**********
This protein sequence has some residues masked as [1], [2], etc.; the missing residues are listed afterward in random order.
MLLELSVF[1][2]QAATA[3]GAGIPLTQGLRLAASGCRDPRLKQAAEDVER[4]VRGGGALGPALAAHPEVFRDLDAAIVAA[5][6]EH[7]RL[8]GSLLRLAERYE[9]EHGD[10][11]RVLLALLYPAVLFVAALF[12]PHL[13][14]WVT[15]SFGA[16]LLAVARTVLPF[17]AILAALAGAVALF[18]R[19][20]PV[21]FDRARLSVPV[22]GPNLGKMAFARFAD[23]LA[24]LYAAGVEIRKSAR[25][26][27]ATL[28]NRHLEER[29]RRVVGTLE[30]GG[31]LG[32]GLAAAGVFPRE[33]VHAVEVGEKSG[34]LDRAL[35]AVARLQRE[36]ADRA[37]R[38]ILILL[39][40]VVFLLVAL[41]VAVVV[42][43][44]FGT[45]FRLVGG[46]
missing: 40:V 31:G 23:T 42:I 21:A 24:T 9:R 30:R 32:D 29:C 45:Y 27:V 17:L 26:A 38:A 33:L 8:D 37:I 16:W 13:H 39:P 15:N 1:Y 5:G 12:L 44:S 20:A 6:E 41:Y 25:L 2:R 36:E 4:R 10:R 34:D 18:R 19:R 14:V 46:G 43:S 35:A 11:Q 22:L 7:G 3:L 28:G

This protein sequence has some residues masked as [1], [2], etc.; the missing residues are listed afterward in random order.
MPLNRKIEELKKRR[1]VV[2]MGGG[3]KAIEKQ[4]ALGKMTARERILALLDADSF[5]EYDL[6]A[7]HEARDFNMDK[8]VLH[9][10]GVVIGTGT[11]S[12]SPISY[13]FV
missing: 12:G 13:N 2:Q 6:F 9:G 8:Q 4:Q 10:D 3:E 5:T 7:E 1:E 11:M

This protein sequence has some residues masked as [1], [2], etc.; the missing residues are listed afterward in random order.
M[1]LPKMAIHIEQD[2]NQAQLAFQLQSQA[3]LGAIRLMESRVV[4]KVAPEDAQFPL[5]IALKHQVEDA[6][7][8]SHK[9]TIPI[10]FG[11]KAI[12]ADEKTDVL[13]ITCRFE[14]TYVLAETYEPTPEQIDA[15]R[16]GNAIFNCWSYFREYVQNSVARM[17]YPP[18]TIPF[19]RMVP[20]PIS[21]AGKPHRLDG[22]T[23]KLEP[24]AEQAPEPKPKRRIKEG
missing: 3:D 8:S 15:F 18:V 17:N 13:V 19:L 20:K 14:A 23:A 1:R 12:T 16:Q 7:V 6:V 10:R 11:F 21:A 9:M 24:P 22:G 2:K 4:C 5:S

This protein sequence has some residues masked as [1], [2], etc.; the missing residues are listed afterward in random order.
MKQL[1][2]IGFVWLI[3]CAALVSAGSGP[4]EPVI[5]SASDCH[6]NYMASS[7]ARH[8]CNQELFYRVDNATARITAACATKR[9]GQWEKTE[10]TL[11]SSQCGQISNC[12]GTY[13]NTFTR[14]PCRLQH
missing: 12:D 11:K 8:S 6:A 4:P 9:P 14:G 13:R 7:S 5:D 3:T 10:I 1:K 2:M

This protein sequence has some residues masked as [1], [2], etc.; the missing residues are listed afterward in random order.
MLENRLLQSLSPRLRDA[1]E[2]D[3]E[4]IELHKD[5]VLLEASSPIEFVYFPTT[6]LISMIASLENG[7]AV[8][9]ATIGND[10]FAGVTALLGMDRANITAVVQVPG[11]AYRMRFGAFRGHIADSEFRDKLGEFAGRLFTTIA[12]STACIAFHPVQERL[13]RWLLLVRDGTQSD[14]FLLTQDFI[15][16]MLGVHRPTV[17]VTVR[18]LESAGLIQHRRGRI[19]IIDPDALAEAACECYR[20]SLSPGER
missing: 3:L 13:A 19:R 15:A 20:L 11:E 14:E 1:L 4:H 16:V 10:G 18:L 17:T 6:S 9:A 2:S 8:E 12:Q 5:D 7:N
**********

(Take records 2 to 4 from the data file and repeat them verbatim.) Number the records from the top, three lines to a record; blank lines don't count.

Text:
This protein sequence has some residues masked as [1], [2], etc.; the missing residues are listed afterward in random order.
MPLNRKIEELKKRR[1]VV[2]MGGG[3]KAIEKQ[4]ALGKMTARERILALLDADSF[5]EYDL[6]A[7]HEARDFNMDK[8]VLH[9][10]GVVIGTGT[11]S[12]SPISY[13]FV
missing: 12:G 13:N 2:Q 6:F 9:G 8:Q 4:Q 10:D 3:E 5:T 7:E 1:E 11:M

This protein sequence has some residues masked as [1], [2], etc.; the missing residues are listed afterward in random order.
M[1]LPKMAIHIEQD[2]NQAQLAFQLQSQA[3]LGAIRLMESRVV[4]KVAPEDAQFPL[5]IALKHQVEDA[6][7][8]SHK[9]TIPI[10]FG[11]KAI[12]ADEKTDVL[13]ITCRFE[14]TYVLAETYEPTPEQIDA[15]R[16]GNAIFNCWSYFREYVQNSVARM[17]YPP[18]TIPF[19]RMVP[20]PIS[21]AGKPHRLDG[22]T[23]KLEP[24]AEQAPEPKPKRRIKEG
missing: 3:D 8:S 15:F 18:V 17:N 13:V 19:L 20:K 14:A 23:A 1:R 12:T 16:Q 7:V 6:V 10:R 11:F 21:A 9:M 24:P 22:G 2:K 4:C 5:S

This protein sequence has some residues masked as [1], [2], etc.; the missing residues are listed afterward in random order.
MKQL[1][2]IGFVWLI[3]CAALVSAGSGP[4]EPVI[5]SASDCH[6]NYMASS[7]ARH[8]CNQELFYRVDNATARITAACATKR[9]GQWEKTE[10]TL[11]SSQCGQISNC[12]GTY[13]NTFTR[14]PCRLQH
missing: 12:D 11:K 8:S 6:A 4:P 9:P 14:G 13:R 7:S 5:D 3:T 10:I 1:K 2:M